Review Summary: Wars and Rumors of Wars delivers dissonance, but no substance and no source of intrigue for the listener.3 of 5 thought this review was well written
It's a tedious chore to have to experience an artist constantly accept their flaws as a byproduct of their works. By being incapable, or just not desiring to hone their skills, these artists seem to never progress, or partake in regression. Even though this is an unfortunate event, time continues, and people will frequent and eventually exit the territory of genericness. Joshua Scogin seems to be the poster boy of this ill-fortune when it comes to the metalcore scene. Frequently plagued by the same problems, Wars and Rumors of Wars
shows that Scogin is a bona fide case of either nonchalance towards his works, or his incompetence to write interesting, original music.
From the get go, it seems that dissonance and discord will yet again become an integral part of this album's structure. That assumption, as the album rolls on, proves to be entirely correct. Seething with rigid discord, The Chariot's Wars and Rumors of Wars
is completely generic, haphazard, and raw. From the steadfast rhythms of “Teach” to the hollow breakdown of “Daggers”, it becomes evident that Wars and Rumors of Wars
is void of any originality. Riffs are forgettable and recycled, the drums are painfully predictable, and any shifts in time signature are choppy and awkward. This leads to an aggressive sound that rarely ever shines. However, these highlights are apparent, and do improve the album's quality. For example, the aforementioned flurry of notes present at the beginning of “Teach” are used effectively. The start of “Daggers” while far less technical, gives off a rough, yet memorable feel. The flaw here is that neither track accomplishes the feat of being completely interesting and thus memorable. On both tracks, the vocals never leave a monotonous mid-range yell, the guitars churn out forgettable riffs, and the drums are nothing more than competent. However, all hope is not lost. “Ms. Montgomery Alabama III” shows The Chariot attempting more than one bland style of music. For the most part, they succeed. A droning cavalcade of instruments with portent lurking beneath its depths cannot save this album from being the poor effort that it is, as repetition becomes a key component of the auditory assault shown on Wars and Rumors of Wars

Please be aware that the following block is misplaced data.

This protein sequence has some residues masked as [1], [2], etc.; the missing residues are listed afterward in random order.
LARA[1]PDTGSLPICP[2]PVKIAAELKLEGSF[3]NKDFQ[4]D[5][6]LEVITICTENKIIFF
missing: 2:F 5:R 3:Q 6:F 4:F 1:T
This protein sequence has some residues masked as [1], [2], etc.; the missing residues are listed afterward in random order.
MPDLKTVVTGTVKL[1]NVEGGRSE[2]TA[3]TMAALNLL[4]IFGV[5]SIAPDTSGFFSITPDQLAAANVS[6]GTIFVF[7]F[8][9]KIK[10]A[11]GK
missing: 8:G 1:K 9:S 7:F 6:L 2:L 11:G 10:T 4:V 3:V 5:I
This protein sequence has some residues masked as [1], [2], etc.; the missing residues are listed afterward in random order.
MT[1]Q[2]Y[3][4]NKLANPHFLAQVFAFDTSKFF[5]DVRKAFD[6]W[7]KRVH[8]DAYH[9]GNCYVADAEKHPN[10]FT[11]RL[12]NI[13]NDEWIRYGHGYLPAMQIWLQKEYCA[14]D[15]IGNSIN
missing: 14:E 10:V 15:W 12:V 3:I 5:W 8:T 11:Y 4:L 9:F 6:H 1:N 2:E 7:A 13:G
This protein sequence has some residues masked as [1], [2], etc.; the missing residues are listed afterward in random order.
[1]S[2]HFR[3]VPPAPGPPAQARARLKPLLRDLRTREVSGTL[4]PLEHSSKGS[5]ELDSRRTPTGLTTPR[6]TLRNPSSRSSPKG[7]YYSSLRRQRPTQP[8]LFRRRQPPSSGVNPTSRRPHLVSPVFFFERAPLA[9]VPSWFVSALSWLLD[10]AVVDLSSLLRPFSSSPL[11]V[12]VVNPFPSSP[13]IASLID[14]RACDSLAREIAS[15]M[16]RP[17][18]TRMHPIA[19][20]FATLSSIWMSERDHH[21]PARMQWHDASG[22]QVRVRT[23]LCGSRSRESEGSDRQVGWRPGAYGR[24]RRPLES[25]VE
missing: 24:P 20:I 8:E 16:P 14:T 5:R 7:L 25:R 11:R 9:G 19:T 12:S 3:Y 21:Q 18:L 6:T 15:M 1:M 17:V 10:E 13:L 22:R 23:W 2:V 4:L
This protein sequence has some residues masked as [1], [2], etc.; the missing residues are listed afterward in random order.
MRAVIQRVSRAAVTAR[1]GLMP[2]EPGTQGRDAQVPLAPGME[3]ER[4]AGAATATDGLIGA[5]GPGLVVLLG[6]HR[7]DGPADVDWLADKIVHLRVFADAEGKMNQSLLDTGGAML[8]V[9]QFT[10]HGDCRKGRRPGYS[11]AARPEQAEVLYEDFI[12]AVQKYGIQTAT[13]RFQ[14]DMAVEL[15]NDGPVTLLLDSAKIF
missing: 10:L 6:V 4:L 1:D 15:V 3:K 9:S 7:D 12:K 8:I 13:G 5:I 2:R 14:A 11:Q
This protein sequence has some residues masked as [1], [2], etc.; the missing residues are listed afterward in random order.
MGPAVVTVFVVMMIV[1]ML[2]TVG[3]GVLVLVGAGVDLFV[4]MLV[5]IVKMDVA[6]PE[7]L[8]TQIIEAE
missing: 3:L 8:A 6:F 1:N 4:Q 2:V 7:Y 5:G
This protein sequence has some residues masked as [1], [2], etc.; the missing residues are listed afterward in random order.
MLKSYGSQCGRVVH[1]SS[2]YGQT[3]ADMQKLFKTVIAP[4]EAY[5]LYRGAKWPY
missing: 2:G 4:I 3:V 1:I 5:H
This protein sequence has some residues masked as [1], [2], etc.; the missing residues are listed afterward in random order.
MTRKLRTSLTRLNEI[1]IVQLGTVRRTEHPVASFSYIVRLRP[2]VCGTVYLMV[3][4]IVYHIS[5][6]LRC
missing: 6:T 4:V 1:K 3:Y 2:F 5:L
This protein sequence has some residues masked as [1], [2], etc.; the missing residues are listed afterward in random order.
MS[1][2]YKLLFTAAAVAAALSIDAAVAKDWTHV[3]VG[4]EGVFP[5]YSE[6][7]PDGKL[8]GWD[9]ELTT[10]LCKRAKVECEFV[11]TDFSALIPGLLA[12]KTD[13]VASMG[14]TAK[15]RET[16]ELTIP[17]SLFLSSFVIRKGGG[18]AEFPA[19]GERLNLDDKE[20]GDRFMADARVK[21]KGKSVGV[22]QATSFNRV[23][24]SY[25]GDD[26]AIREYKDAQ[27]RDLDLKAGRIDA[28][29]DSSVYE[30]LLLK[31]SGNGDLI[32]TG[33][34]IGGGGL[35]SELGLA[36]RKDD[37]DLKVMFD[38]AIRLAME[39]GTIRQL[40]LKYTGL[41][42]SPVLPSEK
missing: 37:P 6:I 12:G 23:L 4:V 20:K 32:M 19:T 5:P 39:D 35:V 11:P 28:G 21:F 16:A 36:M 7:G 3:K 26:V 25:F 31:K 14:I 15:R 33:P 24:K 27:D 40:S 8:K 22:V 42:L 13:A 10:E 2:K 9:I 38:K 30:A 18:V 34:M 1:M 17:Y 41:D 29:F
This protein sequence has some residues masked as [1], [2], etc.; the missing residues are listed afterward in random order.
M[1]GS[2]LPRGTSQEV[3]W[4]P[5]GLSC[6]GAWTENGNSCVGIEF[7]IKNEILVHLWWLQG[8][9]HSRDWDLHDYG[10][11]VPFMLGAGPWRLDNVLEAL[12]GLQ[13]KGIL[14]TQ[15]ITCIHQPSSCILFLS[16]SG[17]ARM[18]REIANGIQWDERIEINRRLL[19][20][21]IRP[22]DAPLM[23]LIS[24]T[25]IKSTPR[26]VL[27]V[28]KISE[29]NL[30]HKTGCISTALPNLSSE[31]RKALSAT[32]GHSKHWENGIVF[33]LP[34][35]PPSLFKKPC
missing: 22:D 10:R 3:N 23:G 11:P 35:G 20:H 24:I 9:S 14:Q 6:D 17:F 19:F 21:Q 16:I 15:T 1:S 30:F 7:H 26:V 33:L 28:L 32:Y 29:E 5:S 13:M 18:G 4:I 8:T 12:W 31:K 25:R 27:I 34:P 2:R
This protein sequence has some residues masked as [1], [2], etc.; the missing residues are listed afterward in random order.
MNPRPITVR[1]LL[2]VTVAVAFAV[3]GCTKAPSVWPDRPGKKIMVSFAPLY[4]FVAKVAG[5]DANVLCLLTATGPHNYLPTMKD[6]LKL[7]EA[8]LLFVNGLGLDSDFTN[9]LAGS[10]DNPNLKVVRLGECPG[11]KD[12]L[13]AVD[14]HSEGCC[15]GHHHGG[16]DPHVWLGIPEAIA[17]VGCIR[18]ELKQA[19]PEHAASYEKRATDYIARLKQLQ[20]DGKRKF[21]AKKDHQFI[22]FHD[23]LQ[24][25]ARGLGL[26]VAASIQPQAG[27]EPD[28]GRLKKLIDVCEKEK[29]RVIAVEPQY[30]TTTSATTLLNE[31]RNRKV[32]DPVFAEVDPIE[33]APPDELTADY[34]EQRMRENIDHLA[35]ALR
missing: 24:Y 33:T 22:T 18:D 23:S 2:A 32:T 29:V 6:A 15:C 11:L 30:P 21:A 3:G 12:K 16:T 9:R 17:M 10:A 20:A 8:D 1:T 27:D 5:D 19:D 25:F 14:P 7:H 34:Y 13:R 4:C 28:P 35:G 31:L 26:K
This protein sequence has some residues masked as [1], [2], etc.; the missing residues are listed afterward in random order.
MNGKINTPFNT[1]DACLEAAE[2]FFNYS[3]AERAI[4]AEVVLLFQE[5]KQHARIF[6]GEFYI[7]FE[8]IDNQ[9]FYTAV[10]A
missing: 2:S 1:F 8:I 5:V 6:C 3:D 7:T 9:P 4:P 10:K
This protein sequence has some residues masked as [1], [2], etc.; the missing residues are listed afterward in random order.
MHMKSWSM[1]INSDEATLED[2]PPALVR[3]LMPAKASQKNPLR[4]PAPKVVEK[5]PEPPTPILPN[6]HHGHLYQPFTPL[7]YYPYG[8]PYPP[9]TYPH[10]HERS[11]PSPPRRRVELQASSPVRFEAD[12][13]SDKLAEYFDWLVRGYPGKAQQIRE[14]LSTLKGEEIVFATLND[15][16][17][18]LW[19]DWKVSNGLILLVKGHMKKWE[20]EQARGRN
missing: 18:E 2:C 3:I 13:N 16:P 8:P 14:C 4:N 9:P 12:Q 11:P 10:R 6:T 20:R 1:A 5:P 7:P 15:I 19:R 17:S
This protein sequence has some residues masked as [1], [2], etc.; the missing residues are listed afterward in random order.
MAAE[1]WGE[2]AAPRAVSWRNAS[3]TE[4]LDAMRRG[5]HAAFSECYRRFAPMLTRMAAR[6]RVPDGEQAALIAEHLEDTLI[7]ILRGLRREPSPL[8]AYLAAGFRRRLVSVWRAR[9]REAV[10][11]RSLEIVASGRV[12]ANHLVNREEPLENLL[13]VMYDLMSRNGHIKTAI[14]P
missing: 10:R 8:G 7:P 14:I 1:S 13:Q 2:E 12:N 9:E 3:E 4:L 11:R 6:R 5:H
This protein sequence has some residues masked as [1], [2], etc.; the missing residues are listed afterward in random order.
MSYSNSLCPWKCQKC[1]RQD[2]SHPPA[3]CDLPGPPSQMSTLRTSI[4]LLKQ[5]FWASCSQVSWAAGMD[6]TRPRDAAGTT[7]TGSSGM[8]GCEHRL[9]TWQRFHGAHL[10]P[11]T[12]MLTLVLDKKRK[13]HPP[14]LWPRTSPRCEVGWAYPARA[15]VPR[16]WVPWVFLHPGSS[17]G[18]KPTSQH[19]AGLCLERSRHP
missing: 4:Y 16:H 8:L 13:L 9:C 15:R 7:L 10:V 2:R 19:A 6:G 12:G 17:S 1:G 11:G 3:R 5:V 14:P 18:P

Throughout every dissonant chord, every half-baked musical idea, and every glimmer of hope that washes away, there is The Chariot's third LP, Wars and Rumors of Wars
. By making some of the most generic and chaotic metalcore released in the past ten years, Wars and Rumors of Wars
accomplishes the feat of being an aural assault as generic as it is pugnacious. The utter lack of originality or disparity is appalling and the technical merit of the group is sub-par. Ergo, the album lacks substance, and is not interesting at all. Every component of Wars and Rumors of Wars
is rehashed and does next to nothing to pique the listener's interest. Therefore, the album stands as one of the most unobtrusive releases of the ten years.